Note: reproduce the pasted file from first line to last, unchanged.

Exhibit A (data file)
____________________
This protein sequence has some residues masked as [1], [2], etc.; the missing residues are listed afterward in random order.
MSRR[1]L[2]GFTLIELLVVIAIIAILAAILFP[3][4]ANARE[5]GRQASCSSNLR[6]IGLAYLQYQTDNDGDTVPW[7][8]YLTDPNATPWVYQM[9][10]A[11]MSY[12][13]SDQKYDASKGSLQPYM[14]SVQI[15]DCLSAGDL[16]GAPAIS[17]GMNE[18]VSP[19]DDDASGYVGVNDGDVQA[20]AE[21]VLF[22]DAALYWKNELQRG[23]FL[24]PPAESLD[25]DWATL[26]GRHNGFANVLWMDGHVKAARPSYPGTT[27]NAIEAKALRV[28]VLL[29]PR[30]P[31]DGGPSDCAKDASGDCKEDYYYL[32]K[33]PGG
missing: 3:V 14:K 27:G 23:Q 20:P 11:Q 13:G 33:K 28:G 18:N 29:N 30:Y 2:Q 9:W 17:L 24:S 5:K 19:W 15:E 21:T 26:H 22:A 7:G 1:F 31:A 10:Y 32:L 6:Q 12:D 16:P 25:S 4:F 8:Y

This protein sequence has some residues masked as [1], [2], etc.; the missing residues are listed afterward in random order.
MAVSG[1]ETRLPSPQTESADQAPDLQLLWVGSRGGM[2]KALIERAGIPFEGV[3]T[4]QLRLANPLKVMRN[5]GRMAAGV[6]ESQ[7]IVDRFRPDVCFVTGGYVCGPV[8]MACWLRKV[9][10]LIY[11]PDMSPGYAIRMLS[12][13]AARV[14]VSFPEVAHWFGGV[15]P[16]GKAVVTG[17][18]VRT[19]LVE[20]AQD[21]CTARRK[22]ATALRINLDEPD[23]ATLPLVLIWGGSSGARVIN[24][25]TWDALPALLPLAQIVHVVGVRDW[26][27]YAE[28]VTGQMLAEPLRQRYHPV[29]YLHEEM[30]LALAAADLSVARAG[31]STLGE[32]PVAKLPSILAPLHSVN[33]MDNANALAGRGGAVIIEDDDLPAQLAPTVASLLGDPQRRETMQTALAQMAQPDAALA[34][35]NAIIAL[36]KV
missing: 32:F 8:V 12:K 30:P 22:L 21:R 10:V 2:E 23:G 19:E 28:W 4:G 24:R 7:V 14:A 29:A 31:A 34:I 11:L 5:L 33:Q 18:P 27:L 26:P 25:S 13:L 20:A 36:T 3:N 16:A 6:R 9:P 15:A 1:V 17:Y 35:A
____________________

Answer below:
This protein sequence has some residues masked as [1], [2], etc.; the missing residues are listed afterward in random order.
MSRR[1]L[2]GFTLIELLVVIAIIAILAAILFP[3][4]ANARE[5]GRQASCSSNLR[6]IGLAYLQYQTDNDGDTVPW[7][8]YLTDPNATPWVYQM[9][10]A[11]MSY[12][13]SDQKYDASKGSLQPYM[14]SVQI[15]DCLSAGDL[16]GAPAIS[17]GMNE[18]VSP[19]DDDASGYVGVNDGDVQA[20]AE[21]VLF[22]DAALYWKNELQRG[23]FL[24]PPAESLD[25]DWATL[26]GRHNGFANVLWMDGHVKAARPSYPGTT[27]NAIEAKALRV[28]VLL[29]PR[30]P[31]DGGPSDCAKDASGDCKEDYYYL[32]K[33]PGG
missing: 3:V 14:K 27:G 23:Q 20:P 11:Q 13:G 33:K 28:G 18:N 29:N 30:Y 2:Q 9:W 17:L 24:S 5:K 19:W 15:E 21:T 26:H 22:A 7:G 1:F 31:A 10:Y 32:L 6:Q 12:D 16:P 25:S 4:F 8:Y

This protein sequence has some residues masked as [1], [2], etc.; the missing residues are listed afterward in random order.
MAVSG[1]ETRLPSPQTESADQAPDLQLLWVGSRGGM[2]KALIERAGIPFEGV[3]T[4]QLRLANPLKVMRN[5]GRMAAGV[6]ESQ[7]IVDRFRPDVCFVTGGYVCGPV[8]MACWLRKV[9][10]LIY[11]PDMSPGYAIRMLS[12][13]AARV[14]VSFPEVAHWFGGV[15]P[16]GKAVVTG[17][18]VRT[19]LVE[20]AQD[21]CTARRK[22]ATALRINLDEPD[23]ATLPLVLIWGGSSGARVIN[24][25]TWDALPALLPLAQIVHVVGVRDW[26][27]YAE[28]VTGQMLAEPLRQRYHPV[29]YLHEEM[30]LALAAADLSVARAG[31]STLGE[32]PVAKLPSILAPLHSVN[33]MDNANALAGRGGAVIIEDDDLPAQLAPTVASLLGDPQRRETMQTALAQMAQPDAALA[34][35]NAIIAL[36]KV
missing: 32:F 8:V 12:K 30:P 22:L 21:R 10:V 2:E 23:G 19:E 28:W 4:G 24:R 7:V 14:A 29:A 31:A 34:I 11:L 5:L 33:Q 18:P 27:L 26:P 25:S 13:L 20:A 36:T 3:N 16:A 6:R 9:P 15:A 1:V 17:Y 35:A